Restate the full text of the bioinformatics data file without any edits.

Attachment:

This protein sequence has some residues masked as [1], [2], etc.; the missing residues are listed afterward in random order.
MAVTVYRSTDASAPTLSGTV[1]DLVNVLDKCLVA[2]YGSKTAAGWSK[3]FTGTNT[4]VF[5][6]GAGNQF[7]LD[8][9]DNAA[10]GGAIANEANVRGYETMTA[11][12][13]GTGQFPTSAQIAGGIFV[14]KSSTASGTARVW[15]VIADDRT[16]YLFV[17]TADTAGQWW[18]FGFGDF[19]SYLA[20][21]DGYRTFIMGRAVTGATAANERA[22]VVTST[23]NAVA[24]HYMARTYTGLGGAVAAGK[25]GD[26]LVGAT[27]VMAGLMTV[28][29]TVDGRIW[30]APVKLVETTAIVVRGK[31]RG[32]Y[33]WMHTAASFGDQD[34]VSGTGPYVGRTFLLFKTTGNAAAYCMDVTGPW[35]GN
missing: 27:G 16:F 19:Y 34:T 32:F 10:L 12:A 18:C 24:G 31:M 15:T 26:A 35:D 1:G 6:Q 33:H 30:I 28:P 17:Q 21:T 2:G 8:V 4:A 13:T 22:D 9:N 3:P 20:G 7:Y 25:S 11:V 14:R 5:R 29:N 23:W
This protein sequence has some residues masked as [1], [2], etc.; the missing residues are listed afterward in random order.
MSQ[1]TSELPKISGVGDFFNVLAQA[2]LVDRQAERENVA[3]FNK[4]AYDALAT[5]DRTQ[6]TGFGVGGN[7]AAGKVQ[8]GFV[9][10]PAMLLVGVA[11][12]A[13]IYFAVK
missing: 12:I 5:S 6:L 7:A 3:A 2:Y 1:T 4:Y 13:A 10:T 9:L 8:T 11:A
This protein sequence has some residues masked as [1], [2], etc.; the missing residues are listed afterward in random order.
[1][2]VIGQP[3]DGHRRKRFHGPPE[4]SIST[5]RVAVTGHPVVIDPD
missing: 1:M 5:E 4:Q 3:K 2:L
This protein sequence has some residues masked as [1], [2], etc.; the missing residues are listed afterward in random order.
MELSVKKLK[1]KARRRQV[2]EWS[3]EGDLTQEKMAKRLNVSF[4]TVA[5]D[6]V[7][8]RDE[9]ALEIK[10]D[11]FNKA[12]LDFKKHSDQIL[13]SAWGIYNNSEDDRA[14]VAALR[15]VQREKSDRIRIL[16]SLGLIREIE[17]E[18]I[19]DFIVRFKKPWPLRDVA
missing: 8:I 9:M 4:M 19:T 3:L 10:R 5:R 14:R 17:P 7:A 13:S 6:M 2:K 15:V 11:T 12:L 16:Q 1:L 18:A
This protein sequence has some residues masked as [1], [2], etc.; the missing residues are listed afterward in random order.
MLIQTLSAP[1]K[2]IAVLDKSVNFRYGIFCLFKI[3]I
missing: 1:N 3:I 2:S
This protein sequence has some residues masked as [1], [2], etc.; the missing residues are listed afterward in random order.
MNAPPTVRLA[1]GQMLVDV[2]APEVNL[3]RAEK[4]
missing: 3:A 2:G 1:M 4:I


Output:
This protein sequence has some residues masked as [1], [2], etc.; the missing residues are listed afterward in random order.
MAVTVYRSTDASAPTLSGTV[1]DLVNVLDKCLVA[2]YGSKTAAGWSK[3]FTGTNT[4]VF[5][6]GAGNQF[7]LD[8][9]DNAA[10]GGAIANEANVRGYETMTA[11][12][13]GTGQFPTSAQIAGGIFV[14]KSSTASGTARVW[15]VIADDRT[16]YLFV[17]TADTAGQWW[18]FGFGDF[19]SYLA[20][21]DGYRTFIMGRAVTGATAANERA[22]VVTST[23]NAVA[24]HYMARTYTGLGGAVAAGK[25]GD[26]LVGAT[27]VMAGLMTV[28][29]TVDGRIW[30]APVKLVETTAIVVRGK[31]RG[32]Y[33]WMHTAASFGDQD[34]VSGTGPYVGRTFLLFKTTGNAAAYCMDVTGPW[35]GN
missing: 27:G 16:F 19:Y 34:T 32:F 10:L 12:A 18:C 24:G 31:M 15:T 26:A 35:D 1:G 6:Q 33:H 30:I 28:P 17:Q 21:T 2:G 8:V 4:A 13:T 22:D 9:N 3:P 20:G 7:Y 25:S 11:V 14:R 5:R 29:N 23:W
This protein sequence has some residues masked as [1], [2], etc.; the missing residues are listed afterward in random order.
MSQ[1]TSELPKISGVGDFFNVLAQA[2]LVDRQAERENVA[3]FNK[4]AYDALAT[5]DRTQ[6]TGFGVGGN[7]AAGKVQ[8]GFV[9][10]PAMLLVGVA[11][12]A[13]IYFAVK
missing: 12:I 5:S 6:L 7:A 3:A 2:Y 1:T 4:Y 13:A 10:T 9:L 8:T 11:A
This protein sequence has some residues masked as [1], [2], etc.; the missing residues are listed afterward in random order.
[1][2]VIGQP[3]DGHRRKRFHGPPE[4]SIST[5]RVAVTGHPVVIDPD
missing: 1:M 5:E 4:Q 3:K 2:L
This protein sequence has some residues masked as [1], [2], etc.; the missing residues are listed afterward in random order.
MELSVKKLK[1]KARRRQV[2]EWS[3]EGDLTQEKMAKRLNVSF[4]TVA[5]D[6]V[7][8]RDE[9]ALEIK[10]D[11]FNKA[12]LDFKKHSDQIL[13]SAWGIYNNSEDDRA[14]VAALR[15]VQREKSDRIRIL[16]SLGLIREIE[17]E[18]I[19]DFIVRFKKPWPLRDVA
missing: 8:I 9:M 4:M 19:T 3:L 10:R 5:R 14:R 17:P 7:A 13:S 6:M 2:K 15:V 11:T 12:L 16:Q 1:L 18:A
This protein sequence has some residues masked as [1], [2], etc.; the missing residues are listed afterward in random order.
MLIQTLSAP[1]K[2]IAVLDKSVNFRYGIFCLFKI[3]I
missing: 1:N 3:I 2:S
This protein sequence has some residues masked as [1], [2], etc.; the missing residues are listed afterward in random order.
MNAPPTVRLA[1]GQMLVDV[2]APEVNL[3]RAEK[4]
missing: 3:A 2:G 1:M 4:I